A Perfect Match

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REVIEW

A Perfect Match

By : Sandhya Rao  /  2017

A Perfect Match

A Perfect Match.jpg
A Perfect Match
Author:
Ramendra Kumar
Illustrator:
Niloufer Wadia
20 pages
English
Rs 35.00
ISBN: 978-9350224601
Pratham Books, 
2016
Tags : 
Competition,
Grandparents,
Hockey,
Siblings,
Sports,
Overall Rating : 
6
Story/Content : 
3
Illustration : 
0
Language : 
3
Design : 
3

Ramendra Kumar is a prolific spinner of yarns, and A Perfect Match is a perfect example of this. The title itself is vintage Ramendra, pun and all, as you will realise very soon. But first, if all grandmas and grandpas had the energy and ingenuity of Dadaji and Dadiji who star in this story, life would be a cinch for all grandchildren. However, it is not clear why Saket and Sakshi live with their grandparents, or indeed, if Dadaji and Dadiji live with them. Anyhow, here’s the story in brief.

“The two of them lived with their grandchildren, Sakshi and Saket.” We don’t exactly know where, but it’s a place where women and girls mostly wear salwar-kurtas. Di supports a young hockey team called the Halwas, while Da (the abbreviations are mine) supports another called the Jalebis. Yup, you got it: The Halwas are a boys’ team, and the Jalebis are a girls’ team.

The book opens with the two grand oldies arguing about who will lick whom, and a match is fixed (not really, but you know what I mean). After some initial misgivings regarding fear of being thought of as sissies and blatant expression of superiority, the girls and the boys agree to participate in “the epic battle”. Di and Da bring their own skills into the equation: “Dadiji who had represented her college in hockey taught the Halwas a few more skills. Dadaji who had studied management brought his team building and planning talents to the fore.” Now, we just have to take the storyteller’s word for this.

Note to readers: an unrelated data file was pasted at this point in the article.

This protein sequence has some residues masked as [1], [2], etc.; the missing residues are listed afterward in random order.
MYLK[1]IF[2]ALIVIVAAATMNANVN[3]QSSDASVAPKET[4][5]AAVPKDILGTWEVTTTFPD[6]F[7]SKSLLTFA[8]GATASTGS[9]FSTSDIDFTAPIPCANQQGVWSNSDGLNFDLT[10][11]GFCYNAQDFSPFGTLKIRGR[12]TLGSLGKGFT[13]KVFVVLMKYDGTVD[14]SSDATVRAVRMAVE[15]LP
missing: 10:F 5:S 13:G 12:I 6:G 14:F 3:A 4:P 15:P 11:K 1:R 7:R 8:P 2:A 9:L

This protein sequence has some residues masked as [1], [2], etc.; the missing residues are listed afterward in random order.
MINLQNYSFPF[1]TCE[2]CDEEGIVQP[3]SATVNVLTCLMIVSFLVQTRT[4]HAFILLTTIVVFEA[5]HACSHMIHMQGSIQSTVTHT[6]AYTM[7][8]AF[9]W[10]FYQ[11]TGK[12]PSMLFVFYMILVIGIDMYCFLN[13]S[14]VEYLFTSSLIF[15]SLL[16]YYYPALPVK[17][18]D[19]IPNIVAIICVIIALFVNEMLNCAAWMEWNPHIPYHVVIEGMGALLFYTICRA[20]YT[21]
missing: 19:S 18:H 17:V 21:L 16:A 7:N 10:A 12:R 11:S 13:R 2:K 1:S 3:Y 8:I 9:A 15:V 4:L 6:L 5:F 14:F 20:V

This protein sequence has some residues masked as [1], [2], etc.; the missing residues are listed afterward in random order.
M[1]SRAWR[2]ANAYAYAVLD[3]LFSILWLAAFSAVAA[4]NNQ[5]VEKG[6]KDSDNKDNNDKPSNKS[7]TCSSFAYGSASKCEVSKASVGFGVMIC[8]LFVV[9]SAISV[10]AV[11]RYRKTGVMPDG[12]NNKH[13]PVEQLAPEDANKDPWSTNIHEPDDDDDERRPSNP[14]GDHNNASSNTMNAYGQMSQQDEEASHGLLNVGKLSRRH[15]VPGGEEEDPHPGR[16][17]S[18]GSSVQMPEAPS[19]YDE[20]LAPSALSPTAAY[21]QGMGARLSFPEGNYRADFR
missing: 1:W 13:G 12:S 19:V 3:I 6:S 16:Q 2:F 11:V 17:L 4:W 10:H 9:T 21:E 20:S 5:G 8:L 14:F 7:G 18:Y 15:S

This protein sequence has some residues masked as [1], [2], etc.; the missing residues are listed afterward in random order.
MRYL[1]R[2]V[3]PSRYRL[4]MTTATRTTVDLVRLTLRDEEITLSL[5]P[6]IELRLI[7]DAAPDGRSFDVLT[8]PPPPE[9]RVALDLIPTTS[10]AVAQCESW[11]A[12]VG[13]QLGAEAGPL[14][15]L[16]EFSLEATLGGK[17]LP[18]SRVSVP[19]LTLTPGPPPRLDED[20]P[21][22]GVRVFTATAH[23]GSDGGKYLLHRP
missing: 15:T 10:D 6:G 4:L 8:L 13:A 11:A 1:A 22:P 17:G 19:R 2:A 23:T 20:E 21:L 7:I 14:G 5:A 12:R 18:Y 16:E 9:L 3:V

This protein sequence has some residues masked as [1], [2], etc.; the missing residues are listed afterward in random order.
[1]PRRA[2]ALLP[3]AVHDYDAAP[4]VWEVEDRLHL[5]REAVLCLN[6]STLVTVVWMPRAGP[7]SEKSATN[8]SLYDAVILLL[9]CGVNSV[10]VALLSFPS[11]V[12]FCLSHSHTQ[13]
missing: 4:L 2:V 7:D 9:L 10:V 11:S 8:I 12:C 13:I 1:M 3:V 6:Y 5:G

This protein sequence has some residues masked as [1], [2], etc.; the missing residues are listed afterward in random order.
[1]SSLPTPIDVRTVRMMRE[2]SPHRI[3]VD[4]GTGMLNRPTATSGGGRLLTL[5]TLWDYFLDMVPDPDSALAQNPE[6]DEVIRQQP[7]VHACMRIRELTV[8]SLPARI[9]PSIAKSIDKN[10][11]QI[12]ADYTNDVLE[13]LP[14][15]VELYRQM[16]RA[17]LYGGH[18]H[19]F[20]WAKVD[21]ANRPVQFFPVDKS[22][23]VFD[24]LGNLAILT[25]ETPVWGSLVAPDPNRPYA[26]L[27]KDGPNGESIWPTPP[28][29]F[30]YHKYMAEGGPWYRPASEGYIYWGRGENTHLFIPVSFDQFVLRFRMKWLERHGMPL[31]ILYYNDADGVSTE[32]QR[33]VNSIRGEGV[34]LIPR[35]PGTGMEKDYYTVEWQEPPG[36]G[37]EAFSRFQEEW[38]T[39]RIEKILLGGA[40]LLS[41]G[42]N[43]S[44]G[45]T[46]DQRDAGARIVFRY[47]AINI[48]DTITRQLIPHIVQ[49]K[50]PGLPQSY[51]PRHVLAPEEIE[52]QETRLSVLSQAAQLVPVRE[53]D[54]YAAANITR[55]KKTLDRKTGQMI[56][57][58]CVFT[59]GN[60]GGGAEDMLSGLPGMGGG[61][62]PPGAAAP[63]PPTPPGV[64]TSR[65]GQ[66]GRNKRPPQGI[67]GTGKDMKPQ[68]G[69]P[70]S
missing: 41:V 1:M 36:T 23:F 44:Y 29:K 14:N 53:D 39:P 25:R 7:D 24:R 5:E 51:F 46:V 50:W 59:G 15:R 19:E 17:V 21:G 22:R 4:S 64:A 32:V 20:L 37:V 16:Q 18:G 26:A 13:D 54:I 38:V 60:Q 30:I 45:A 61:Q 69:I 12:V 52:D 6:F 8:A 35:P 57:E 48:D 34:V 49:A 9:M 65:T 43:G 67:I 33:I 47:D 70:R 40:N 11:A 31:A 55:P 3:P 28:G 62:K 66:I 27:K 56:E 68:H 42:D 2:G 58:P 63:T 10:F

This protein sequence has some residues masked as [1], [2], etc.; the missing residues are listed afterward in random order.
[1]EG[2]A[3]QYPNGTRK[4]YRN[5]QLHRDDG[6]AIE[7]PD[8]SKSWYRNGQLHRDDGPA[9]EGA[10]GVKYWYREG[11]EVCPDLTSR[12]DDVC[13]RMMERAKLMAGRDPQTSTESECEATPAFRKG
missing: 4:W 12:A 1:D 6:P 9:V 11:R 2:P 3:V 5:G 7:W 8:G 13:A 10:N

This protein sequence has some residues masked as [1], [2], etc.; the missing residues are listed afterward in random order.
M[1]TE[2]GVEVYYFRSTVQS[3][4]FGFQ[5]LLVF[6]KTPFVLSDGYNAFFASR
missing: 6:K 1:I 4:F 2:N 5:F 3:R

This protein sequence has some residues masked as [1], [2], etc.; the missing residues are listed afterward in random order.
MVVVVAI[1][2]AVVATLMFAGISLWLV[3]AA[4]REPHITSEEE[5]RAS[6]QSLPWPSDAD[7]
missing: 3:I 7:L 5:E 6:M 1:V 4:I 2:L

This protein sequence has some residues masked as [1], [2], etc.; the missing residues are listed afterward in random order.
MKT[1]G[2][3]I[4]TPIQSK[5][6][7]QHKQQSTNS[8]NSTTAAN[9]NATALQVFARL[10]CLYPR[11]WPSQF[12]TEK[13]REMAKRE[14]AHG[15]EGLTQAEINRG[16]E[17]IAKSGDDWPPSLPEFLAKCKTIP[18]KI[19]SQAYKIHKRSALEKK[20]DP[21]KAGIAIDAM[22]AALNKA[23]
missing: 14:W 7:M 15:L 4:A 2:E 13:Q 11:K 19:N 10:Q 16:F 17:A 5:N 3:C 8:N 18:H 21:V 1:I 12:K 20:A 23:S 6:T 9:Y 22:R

The big day dawns, spectators take their seats; “even the peanut vendor and the ice cream seller who sold their wares in the market had shifted to the venue of the mother of all matches”—although there’s no clue as to why this would be the mother of all matches. A seesaw battle ensues, with the teams scoring a goal each. Di and Da are in their element, she nearly losing her voice, and he almost losing his whiskers—and he blushing at her language, really. Finally, with one minute to go, and a deciding goal waiting to be punched into the goalpost, up pops Toofan, a pet dog who belongs to Sakshi and Saket. He neatly picks up the ball and makes off with it, providing “a perfect ending to a perfect match”. No winners, no losers, all equal, boys and girls, Di and Da very happy.

It’s a romp in the old-fashioned style, reminiscent of the early days of writing for children in English, when location didn’t matter, nor did context, or even substantiation, so that there’s little scope to ask why. However, the pictures, lively in themselves and adding to the fun element, make some suggestions of other perspectives not enunciated in the text. For instance, while Di and Da are pretty smartly shod, the children play barefoot.

Overall, the narrative journey is focused, and the writing, if not award-winning, is competent. Most important, the story is not pretentious. Of course, if you were to go only by the description on the back cover, you could be misled into thinking this is a story about sports, in the manner of the Shah Rukh Khan film, but it isn’t. Hockey is just a tool for another tale-spin from a writer who pushes them quickly through the air.

Sandhya Rao is primarily a reader who can’t thank her stars enough that there are so many stories and so many wonderful writers to bring them home to us. She is also a journalist and writer of children’s books.

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